Although Bob Dylan and Johnny Cash were admirers of each other’s work, they only recorded together once and appeared together a handful of times. They first met, according to Cash’s son John Carter Cash, in a New York hotel room, although they also encountered each other at the historic Newport Folk Festival in the early Sixties. In 2014, John Carter Cash recalled the story his father told him about the hotel-room encounter, in which, according to the elder Cash, Dylan bounced up and down on the bed shouting, “I just met Johnny Cash, I just met Johnny Cash.”
Whatever the real story, Dylan would memorialize Cash after his death in 2003 by saying he was “the North Star” by which you could guide your ship, and he acknowledged the monumental impact Cash’s early hit “I Walk the Line” had on him, giving him credit for coming to the young folksinger’s defense when purists ripped into him for introducing electric instrumentation in his stage act and on record.
Cash, who would have turned 84 today, February 26th, wrote in his autobiography that he traveled with a portable record player so he could listen to the 1963 Freewheelin’ Bob Dylan LP before and after his shows, would collaborate with Dylan before the decade was over. While both were recording at Nashville’s Columbia Records studios, the pair worked on several tracks together with the idea of a duets LP. Of the dozen or so tunes they cut, the only one officially released at the time was “Girl From the North Country.” Still, Cash convinced the normally TV-reticent Dylan to appear on his ABC music series, where they performed the song together.
On October 16th, 1992, in celebration of the 30th anniversary of the release of Dylan’s debut album, Cash, his wife June, and daughter Rosanne (who shares Dylan’s May 24th birthday), were among the dozens of performers who paid tribute to Dylan during an epic concert at New York’s Madison Square Garden.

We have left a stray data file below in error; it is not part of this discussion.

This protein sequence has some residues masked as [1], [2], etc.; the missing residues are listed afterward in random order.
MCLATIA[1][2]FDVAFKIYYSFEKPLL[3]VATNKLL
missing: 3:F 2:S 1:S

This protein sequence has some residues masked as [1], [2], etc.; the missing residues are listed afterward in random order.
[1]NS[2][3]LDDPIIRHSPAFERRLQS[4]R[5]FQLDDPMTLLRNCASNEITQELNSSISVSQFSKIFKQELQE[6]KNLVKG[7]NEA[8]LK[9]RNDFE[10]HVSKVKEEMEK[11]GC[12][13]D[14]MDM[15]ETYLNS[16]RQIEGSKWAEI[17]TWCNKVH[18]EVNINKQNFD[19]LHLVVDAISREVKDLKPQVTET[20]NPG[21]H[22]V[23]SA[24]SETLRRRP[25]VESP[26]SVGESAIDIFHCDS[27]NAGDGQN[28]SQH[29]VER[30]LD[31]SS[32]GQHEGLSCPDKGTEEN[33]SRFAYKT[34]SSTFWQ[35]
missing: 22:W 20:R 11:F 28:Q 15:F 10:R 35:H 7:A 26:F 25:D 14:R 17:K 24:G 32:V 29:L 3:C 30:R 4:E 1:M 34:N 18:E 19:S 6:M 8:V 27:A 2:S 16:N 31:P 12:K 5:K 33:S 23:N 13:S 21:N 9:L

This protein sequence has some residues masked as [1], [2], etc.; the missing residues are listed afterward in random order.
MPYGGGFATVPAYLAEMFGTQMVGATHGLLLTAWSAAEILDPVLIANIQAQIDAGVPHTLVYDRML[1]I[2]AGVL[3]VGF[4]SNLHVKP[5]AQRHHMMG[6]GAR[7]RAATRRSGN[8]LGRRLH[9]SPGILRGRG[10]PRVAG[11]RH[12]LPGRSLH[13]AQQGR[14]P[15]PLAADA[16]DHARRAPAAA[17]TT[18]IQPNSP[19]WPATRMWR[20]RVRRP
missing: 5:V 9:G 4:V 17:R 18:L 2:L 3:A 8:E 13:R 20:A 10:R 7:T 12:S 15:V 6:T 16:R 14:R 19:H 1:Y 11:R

The concert featured Stevie Wonder doing “Blowin’ in the Wind,” while Cash and his wife sang “It Ain’t Me Babe,” a song the couple recorded in 1965. But when Johnny Cash was a guest on the Late Night With David Letterman the night before the tribute concert, he performed a dynamic version of “Blowin’ in the Wind,” making it his own with the distinctive rhythm of his early hits and delivering the searing protest song in his authoritative voice. During their interview segment, which follows the above performance clip, Cash confesses, “I was a little bit scared, that’s the first time I ever performed that song.” Asked for his thoughts on being in New York, Cash explained that he and June had an apartment in the city for several years and that he enjoyed the city’s great bookstores. “Have you seen Naughty Nurses? Have you got that one yet?” Letterman joked.
Thankfully, the subject quickly turned back to Dylan, with Cash telling the host how the pair first met at Newport in 1963, and that he and Dylan were still writing letters back and forth because they didn’t see each other often. Adding to the confusion surrounding the details of their first meeting, Cash then says they met at the folk festival in 1964. Regardless of when and how they first met, Cash and Dylan remained close. As Dylan so eloquently wrote in his tender tribute, “Listen to him, and he always brings you to your senses. He rises high above all, and he’ll never die or be forgotten, even by persons not born yet — especially those persons — and that is forever.”